A poem about liver transplants

To Rog: with apologies to Mrs Wilson’s Diary   Anon 1975

As tepid on the marble slab the dying patient lies
Impervious to probe and jab no lustre in his eyes
All hope seems gone – but then, of joy! Oh rapture, bliss and more so
A liver from some dead young boy is placed inside his torso.

His heart rate stirs, his BPs up, his kidneys sound the charge
The body’s troops rush to the fight, both brigadier and sarge
With prednisone in ev’ry cell he glows and seems quite healthy
He’s sound of limb and mind (as well as being very wealthy)

The patient’s well, his foetor’s gone, his pulse is quick and strong
Thus speaks the leader to his men as round his knees they throng
The registrars give orders now, the housemen labour on
And scientific workers give voice to their joy in song

With needle, knife and scalpel straight they leap upon their prey
They make his leucocytes migrate they bleed him night and day
The liver unit bells ring out a tocsin long and gay
As hep B negative results bring in the happy day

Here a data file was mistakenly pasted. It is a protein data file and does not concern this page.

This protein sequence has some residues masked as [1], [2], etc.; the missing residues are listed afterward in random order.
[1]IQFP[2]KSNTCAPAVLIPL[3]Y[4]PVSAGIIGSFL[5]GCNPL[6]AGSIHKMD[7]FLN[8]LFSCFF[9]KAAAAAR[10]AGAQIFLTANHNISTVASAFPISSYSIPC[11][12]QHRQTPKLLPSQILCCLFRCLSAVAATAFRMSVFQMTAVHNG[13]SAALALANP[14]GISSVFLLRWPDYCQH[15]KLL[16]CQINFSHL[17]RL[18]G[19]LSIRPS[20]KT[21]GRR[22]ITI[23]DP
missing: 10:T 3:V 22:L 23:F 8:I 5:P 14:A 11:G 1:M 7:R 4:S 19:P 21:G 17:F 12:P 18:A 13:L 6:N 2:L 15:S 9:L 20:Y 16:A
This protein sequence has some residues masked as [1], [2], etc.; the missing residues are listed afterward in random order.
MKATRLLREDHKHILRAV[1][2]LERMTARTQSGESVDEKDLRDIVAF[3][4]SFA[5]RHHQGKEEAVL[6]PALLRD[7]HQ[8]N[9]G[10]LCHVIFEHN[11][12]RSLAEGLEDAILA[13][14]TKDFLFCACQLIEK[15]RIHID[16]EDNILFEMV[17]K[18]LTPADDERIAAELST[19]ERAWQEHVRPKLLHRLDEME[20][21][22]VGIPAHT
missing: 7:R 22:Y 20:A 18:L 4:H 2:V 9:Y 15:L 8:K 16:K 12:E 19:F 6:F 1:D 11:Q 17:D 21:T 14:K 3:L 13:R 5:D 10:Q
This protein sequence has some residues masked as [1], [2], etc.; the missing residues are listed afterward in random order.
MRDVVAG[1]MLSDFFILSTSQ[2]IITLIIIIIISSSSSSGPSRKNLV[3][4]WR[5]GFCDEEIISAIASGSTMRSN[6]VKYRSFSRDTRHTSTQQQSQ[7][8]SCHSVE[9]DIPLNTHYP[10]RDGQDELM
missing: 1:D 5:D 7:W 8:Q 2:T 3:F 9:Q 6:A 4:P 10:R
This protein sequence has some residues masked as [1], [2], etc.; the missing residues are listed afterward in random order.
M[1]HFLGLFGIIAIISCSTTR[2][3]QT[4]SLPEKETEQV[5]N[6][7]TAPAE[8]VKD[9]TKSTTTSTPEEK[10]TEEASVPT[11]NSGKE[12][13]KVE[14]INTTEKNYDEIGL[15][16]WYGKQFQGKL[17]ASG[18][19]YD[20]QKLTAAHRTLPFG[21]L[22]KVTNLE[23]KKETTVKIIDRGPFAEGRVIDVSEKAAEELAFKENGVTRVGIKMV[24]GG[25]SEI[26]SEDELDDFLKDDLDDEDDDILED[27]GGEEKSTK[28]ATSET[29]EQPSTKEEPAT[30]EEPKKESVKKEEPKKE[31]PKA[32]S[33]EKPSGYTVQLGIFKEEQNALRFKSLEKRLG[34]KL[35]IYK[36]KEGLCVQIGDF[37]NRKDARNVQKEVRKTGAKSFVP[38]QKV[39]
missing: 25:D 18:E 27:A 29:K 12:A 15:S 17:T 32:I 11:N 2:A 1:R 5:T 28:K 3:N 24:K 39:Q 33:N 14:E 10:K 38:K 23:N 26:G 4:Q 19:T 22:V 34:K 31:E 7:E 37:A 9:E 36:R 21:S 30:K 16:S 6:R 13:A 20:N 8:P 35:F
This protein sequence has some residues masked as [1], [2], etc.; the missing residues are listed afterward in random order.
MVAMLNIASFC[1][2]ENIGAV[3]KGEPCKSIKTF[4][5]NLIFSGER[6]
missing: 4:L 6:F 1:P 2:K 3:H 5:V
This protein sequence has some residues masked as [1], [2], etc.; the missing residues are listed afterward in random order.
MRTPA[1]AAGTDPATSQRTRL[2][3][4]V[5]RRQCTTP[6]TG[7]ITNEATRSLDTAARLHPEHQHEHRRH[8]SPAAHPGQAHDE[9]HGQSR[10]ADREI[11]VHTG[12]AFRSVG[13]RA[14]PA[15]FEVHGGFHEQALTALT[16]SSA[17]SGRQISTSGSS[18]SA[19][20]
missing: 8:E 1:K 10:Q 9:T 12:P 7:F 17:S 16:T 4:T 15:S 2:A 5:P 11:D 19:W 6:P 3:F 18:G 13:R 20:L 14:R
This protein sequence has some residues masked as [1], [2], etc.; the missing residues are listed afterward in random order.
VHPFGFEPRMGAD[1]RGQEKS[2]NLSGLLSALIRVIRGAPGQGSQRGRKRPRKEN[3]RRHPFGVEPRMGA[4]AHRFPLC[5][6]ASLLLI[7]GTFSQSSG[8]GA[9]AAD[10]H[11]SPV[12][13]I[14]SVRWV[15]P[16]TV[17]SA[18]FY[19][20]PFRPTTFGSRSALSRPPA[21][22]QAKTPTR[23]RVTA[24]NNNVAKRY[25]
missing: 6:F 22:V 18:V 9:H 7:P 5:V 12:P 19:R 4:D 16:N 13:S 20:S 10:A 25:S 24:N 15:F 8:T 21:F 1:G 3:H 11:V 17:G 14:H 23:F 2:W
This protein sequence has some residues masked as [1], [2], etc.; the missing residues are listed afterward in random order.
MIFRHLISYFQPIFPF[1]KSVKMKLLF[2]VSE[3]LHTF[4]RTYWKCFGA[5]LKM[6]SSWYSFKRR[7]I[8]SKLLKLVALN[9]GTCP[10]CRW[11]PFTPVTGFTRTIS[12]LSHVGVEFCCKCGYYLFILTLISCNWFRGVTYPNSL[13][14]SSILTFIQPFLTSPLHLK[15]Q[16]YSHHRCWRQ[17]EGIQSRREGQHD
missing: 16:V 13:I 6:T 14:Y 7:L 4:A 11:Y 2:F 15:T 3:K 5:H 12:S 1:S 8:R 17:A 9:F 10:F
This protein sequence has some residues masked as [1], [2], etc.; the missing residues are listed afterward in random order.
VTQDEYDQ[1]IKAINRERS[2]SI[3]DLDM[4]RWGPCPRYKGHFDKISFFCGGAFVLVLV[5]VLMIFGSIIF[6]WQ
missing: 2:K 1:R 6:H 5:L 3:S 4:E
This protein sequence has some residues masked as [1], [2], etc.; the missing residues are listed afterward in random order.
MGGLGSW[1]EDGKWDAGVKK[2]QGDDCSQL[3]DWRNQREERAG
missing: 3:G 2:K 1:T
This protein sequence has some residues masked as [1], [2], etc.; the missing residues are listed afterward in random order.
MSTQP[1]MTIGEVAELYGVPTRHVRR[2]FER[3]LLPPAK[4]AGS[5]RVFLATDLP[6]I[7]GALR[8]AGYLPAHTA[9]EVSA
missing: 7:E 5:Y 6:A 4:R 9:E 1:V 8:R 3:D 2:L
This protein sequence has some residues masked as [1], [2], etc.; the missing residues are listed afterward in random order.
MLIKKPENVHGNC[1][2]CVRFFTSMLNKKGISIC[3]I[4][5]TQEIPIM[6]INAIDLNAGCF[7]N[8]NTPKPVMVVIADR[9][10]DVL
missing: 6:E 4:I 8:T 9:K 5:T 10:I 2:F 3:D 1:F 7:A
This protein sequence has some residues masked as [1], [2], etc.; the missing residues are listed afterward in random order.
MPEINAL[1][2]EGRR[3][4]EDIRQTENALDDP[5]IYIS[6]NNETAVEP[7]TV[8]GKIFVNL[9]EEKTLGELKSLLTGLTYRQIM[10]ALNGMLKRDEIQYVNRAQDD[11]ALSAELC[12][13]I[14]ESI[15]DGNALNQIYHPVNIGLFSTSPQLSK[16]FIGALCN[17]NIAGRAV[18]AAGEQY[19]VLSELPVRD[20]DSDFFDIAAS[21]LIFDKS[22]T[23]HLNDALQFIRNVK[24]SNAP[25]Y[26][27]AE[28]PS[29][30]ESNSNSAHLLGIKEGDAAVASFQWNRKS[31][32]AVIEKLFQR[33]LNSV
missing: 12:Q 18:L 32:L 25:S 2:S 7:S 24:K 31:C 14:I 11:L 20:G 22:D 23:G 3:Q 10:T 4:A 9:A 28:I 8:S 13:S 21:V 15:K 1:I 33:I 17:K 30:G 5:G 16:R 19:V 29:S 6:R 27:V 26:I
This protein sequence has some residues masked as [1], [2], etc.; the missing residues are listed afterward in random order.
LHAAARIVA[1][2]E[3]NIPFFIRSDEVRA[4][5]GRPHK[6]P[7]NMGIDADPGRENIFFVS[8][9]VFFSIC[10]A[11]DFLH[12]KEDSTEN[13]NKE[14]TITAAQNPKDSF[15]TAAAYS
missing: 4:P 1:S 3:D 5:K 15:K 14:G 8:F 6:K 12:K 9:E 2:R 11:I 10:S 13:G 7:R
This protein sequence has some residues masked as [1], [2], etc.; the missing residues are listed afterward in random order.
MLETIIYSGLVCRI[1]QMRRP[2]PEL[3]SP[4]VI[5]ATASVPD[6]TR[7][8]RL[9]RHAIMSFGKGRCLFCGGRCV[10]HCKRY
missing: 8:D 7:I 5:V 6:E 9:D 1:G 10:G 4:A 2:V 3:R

But evolution is a slowly working thing
It took a hundred million years to make it really swing
Dame nature guards our species and is very, very careful
A person with a mis-matched gene she’ll find – and weed – and pull

And so within a week there comes the first small sign of trouble
His body swells to twice its size, his lungs begin to bubble
As stones form in his bladder gall a fever starts to swing
His kidney flow begins to stall, his bile duct goes k-ping!

Out of his mouth a red, red flux
Out of his rear a black
For who can tell in what strange way
The portal veins will have their say
And send his dinner back

But still they do not yield the fight though new snags they encounter
They make his leucocytes migrate, they sleep upon the counter
To place a drip in ev’ry limb for deeper veins they dig
And finally, as hope recedes, they ‘put him on the pig’

But finally their work must fail as nature gains her due
As temperature begins to fall, extremities to blue
With gangrene gas within the lung and streps within the bowel
It’s time enough the body cries to yield and throw the towel

So tepid on the marble slab the dying patient lies
Impervious to probe and jab no lustre in his eyes
Had he but known what lay ahead his doctors been less hasty
He could have gone more slow and soft instead of quick and beastly

Sic transit omnia gloriosa gloria


Recent material

Personality Lecture 24.8.09 for students

Jung and Freud handout09.pdf